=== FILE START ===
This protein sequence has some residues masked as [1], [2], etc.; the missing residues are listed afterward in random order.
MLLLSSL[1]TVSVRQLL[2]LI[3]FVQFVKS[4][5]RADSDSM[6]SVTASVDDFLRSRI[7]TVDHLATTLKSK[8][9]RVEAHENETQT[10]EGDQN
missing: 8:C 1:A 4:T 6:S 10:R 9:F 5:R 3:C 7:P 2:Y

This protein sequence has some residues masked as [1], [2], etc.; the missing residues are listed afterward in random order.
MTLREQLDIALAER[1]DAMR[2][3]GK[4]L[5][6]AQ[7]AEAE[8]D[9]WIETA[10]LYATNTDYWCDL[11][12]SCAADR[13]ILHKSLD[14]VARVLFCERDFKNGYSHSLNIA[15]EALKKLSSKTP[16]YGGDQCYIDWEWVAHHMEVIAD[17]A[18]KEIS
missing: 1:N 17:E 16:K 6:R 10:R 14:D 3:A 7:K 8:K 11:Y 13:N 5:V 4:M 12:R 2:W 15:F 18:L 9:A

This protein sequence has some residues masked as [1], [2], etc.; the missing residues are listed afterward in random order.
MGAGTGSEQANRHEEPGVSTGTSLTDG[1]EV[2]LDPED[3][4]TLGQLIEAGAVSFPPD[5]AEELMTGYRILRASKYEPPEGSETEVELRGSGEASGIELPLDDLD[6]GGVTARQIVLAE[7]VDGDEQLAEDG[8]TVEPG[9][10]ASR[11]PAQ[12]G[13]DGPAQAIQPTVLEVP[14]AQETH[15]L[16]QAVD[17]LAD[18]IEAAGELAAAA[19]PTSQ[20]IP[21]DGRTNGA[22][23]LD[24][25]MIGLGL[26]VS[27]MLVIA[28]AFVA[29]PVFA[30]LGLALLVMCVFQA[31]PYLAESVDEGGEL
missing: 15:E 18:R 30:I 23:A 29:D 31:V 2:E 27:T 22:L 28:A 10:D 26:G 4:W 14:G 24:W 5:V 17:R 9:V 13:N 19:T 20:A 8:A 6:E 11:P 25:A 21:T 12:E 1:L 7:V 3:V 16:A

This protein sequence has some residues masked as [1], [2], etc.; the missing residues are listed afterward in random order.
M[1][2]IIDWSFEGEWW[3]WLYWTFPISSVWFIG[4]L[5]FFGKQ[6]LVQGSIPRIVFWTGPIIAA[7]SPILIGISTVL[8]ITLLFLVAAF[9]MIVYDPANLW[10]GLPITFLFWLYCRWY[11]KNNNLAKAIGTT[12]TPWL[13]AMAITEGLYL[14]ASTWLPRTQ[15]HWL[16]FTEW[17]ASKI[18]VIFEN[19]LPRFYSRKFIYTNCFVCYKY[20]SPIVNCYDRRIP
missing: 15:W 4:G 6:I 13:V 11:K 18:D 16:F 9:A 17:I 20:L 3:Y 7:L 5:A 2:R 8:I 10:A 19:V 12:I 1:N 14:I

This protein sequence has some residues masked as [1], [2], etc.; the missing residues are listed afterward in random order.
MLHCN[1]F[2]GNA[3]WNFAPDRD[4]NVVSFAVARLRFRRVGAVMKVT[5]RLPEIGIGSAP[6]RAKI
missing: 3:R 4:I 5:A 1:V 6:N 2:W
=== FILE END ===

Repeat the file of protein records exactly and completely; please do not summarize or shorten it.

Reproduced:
This protein sequence has some residues masked as [1], [2], etc.; the missing residues are listed afterward in random order.
MLLLSSL[1]TVSVRQLL[2]LI[3]FVQFVKS[4][5]RADSDSM[6]SVTASVDDFLRSRI[7]TVDHLATTLKSK[8][9]RVEAHENETQT[10]EGDQN
missing: 8:C 1:A 4:T 6:S 10:R 9:F 5:R 3:C 7:P 2:Y

This protein sequence has some residues masked as [1], [2], etc.; the missing residues are listed afterward in random order.
MTLREQLDIALAER[1]DAMR[2][3]GK[4]L[5][6]AQ[7]AEAE[8]D[9]WIETA[10]LYATNTDYWCDL[11][12]SCAADR[13]ILHKSLD[14]VARVLFCERDFKNGYSHSLNIA[15]EALKKLSSKTP[16]YGGDQCYIDWEWVAHHMEVIAD[17]A[18]KEIS
missing: 1:N 17:E 16:K 6:R 10:R 14:D 3:A 7:K 8:K 11:Y 13:N 5:V 4:M 12:R 2:W 15:F 18:L 9:A

This protein sequence has some residues masked as [1], [2], etc.; the missing residues are listed afterward in random order.
MGAGTGSEQANRHEEPGVSTGTSLTDG[1]EV[2]LDPED[3][4]TLGQLIEAGAVSFPPD[5]AEELMTGYRILRASKYEPPEGSETEVELRGSGEASGIELPLDDLD[6]GGVTARQIVLAE[7]VDGDEQLAEDG[8]TVEPG[9][10]ASR[11]PAQ[12]G[13]DGPAQAIQPTVLEVP[14]AQETH[15]L[16]QAVD[17]LAD[18]IEAAGELAAAA[19]PTSQ[20]IP[21]DGRTNGA[22][23]LD[24][25]MIGLGL[26]VS[27]MLVIA[28]AFVA[29]PVFA[30]LGLALLVMCVFQA[31]PYLAESVDEGGEL
missing: 15:E 18:R 30:I 23:A 29:D 31:V 2:E 27:T 22:L 28:A 10:D 26:G 4:W 14:G 24:W 5:V 17:R 9:V 13:N 19:T 20:A 8:A 6:E 11:P 25:A 21:T 12:E 1:L 7:V 3:V 16:A

This protein sequence has some residues masked as [1], [2], etc.; the missing residues are listed afterward in random order.
M[1][2]IIDWSFEGEWW[3]WLYWTFPISSVWFIG[4]L[5]FFGKQ[6]LVQGSIPRIVFWTGPIIAA[7]SPILIGISTVL[8]ITLLFLVAAF[9]MIVYDPANLW[10]GLPITFLFWLYCRWY[11]KNNNLAKAIGTT[12]TPWL[13]AMAITEGLYL[14]ASTWLPRTQ[15]HWL[16]FTEW[17]ASKI[18]VIFEN[19]LPRFYSRKFIYTNCFVCYKY[20]SPIVNCYDRRIP
missing: 15:W 4:G 6:I 13:V 11:K 18:D 16:F 9:A 17:I 20:L 3:Y 7:L 5:A 2:R 8:I 10:A 19:V 12:I 1:N 14:I

This protein sequence has some residues masked as [1], [2], etc.; the missing residues are listed afterward in random order.
MLHCN[1]F[2]GNA[3]WNFAPDRD[4]NVVSFAVARLRFRRVGAVMKVT[5]RLPEIGIGSAP[6]RAKI
missing: 3:R 4:I 5:A 1:V 6:N 2:W